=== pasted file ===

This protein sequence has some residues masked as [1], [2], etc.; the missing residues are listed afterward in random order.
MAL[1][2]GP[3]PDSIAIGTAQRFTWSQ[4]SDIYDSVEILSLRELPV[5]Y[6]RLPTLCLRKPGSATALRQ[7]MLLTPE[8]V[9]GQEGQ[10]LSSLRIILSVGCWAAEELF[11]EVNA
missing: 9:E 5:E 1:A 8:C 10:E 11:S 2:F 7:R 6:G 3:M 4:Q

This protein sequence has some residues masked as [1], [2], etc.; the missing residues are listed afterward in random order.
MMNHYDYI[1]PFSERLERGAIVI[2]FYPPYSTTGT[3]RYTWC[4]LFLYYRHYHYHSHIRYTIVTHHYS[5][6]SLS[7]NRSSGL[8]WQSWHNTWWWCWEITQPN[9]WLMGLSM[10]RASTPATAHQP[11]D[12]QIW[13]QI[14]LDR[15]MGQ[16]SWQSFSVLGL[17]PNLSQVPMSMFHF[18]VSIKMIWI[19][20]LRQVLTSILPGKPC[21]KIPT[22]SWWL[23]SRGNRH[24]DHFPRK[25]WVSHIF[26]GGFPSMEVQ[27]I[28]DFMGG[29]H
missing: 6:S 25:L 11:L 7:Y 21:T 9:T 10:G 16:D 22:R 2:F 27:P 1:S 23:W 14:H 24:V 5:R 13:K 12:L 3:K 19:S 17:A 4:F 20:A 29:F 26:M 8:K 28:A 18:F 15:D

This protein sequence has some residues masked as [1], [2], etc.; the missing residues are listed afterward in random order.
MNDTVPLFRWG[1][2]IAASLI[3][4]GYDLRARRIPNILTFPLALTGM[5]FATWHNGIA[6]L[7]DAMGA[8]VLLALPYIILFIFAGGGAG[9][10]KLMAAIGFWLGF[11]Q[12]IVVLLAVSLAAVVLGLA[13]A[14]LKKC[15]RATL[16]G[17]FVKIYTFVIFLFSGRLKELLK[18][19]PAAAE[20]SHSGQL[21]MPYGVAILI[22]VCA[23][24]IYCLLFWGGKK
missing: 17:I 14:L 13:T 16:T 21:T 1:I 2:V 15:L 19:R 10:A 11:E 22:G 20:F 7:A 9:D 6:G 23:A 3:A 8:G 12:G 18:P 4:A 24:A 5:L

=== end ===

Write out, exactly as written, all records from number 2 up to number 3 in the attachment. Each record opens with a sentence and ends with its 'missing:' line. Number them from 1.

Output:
This protein sequence has some residues masked as [1], [2], etc.; the missing residues are listed afterward in random order.
MMNHYDYI[1]PFSERLERGAIVI[2]FYPPYSTTGT[3]RYTWC[4]LFLYYRHYHYHSHIRYTIVTHHYS[5][6]SLS[7]NRSSGL[8]WQSWHNTWWWCWEITQPN[9]WLMGLSM[10]RASTPATAHQP[11]D[12]QIW[13]QI[14]LDR[15]MGQ[16]SWQSFSVLGL[17]PNLSQVPMSMFHF[18]VSIKMIWI[19][20]LRQVLTSILPGKPC[21]KIPT[22]SWWL[23]SRGNRH[24]DHFPRK[25]WVSHIF[26]GGFPSMEVQ[27]I[28]DFMGG[29]H
missing: 6:S 25:L 11:L 7:Y 21:T 9:T 10:G 16:D 22:R 2:F 27:P 1:S 23:W 14:H 24:V 5:R 13:K 12:L 3:K 19:S 17:A 4:F 20:A 29:F 26:M 8:K 28:A 18:F 15:D

This protein sequence has some residues masked as [1], [2], etc.; the missing residues are listed afterward in random order.
MNDTVPLFRWG[1][2]IAASLI[3][4]GYDLRARRIPNILTFPLALTGM[5]FATWHNGIA[6]L[7]DAMGA[8]VLLALPYIILFIFAGGGAG[9][10]KLMAAIGFWLGF[11]Q[12]IVVLLAVSLAAVVLGLA[13]A[14]LKKC[15]RATL[16]G[17]FVKIYTFVIFLFSGRLKELLK[18][19]PAAAE[20]SHSGQL[21]MPYGVAILI[22]VCA[23][24]IYCLLFWGGKK
missing: 17:I 14:L 13:T 16:T 21:T 1:I 2:V 15:L 19:R 10:A 11:E 22:G 20:F 7:A 9:D 6:G 23:A 3:A 8:G 12:G 18:P 4:A 24:A 5:L